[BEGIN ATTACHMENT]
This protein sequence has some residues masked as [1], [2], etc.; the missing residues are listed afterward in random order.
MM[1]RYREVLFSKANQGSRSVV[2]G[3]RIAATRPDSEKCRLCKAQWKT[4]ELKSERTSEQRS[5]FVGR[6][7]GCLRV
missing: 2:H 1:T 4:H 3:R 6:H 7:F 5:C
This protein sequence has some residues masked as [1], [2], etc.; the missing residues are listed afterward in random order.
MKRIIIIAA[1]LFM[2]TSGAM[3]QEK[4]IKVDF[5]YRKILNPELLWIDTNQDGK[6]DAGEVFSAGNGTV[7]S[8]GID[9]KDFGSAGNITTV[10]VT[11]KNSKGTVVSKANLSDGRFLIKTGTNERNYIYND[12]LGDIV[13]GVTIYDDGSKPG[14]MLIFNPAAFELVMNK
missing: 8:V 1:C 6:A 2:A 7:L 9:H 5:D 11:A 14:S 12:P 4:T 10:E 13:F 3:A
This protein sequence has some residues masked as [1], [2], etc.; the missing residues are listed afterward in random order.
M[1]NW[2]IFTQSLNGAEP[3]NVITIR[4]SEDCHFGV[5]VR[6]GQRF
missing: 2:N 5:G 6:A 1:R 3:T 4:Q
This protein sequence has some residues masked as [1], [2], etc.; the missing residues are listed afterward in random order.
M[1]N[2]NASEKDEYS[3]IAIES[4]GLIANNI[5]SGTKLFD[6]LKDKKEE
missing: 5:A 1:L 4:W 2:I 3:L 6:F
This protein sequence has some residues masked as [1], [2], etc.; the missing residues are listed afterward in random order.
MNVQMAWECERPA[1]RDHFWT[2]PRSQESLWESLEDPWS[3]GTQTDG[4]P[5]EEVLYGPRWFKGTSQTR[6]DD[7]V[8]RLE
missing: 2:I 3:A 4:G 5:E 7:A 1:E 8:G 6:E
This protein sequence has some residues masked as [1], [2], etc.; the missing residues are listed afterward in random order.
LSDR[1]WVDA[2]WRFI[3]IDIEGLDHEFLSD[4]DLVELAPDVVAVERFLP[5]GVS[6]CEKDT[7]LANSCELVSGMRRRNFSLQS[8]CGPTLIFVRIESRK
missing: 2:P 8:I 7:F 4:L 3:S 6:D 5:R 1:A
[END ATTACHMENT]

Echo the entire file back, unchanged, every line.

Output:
This protein sequence has some residues masked as [1], [2], etc.; the missing residues are listed afterward in random order.
MM[1]RYREVLFSKANQGSRSVV[2]G[3]RIAATRPDSEKCRLCKAQWKT[4]ELKSERTSEQRS[5]FVGR[6][7]GCLRV
missing: 2:H 1:T 4:H 3:R 6:H 7:F 5:C
This protein sequence has some residues masked as [1], [2], etc.; the missing residues are listed afterward in random order.
MKRIIIIAA[1]LFM[2]TSGAM[3]QEK[4]IKVDF[5]YRKILNPELLWIDTNQDGK[6]DAGEVFSAGNGTV[7]S[8]GID[9]KDFGSAGNITTV[10]VT[11]KNSKGTVVSKANLSDGRFLIKTGTNERNYIYND[12]LGDIV[13]GVTIYDDGSKPG[14]MLIFNPAAFELVMNK
missing: 8:V 1:C 6:A 2:A 7:L 9:H 5:D 11:A 14:S 12:P 4:T 10:E 13:F 3:A
This protein sequence has some residues masked as [1], [2], etc.; the missing residues are listed afterward in random order.
M[1]NW[2]IFTQSLNGAEP[3]NVITIR[4]SEDCHFGV[5]VR[6]GQRF
missing: 2:N 5:G 6:A 1:R 3:T 4:Q
This protein sequence has some residues masked as [1], [2], etc.; the missing residues are listed afterward in random order.
M[1]N[2]NASEKDEYS[3]IAIES[4]GLIANNI[5]SGTKLFD[6]LKDKKEE
missing: 5:A 1:L 4:W 2:I 3:L 6:F
This protein sequence has some residues masked as [1], [2], etc.; the missing residues are listed afterward in random order.
MNVQMAWECERPA[1]RDHFWT[2]PRSQESLWESLEDPWS[3]GTQTDG[4]P[5]EEVLYGPRWFKGTSQTR[6]DD[7]V[8]RLE
missing: 2:I 3:A 4:G 5:E 7:A 1:E 8:G 6:E
This protein sequence has some residues masked as [1], [2], etc.; the missing residues are listed afterward in random order.
LSDR[1]WVDA[2]WRFI[3]IDIEGLDHEFLSD[4]DLVELAPDVVAVERFLP[5]GVS[6]CEKDT[7]LANSCELVSGMRRRNFSLQS[8]CGPTLIFVRIESRK
missing: 2:P 8:I 7:F 4:L 3:S 6:D 5:R 1:A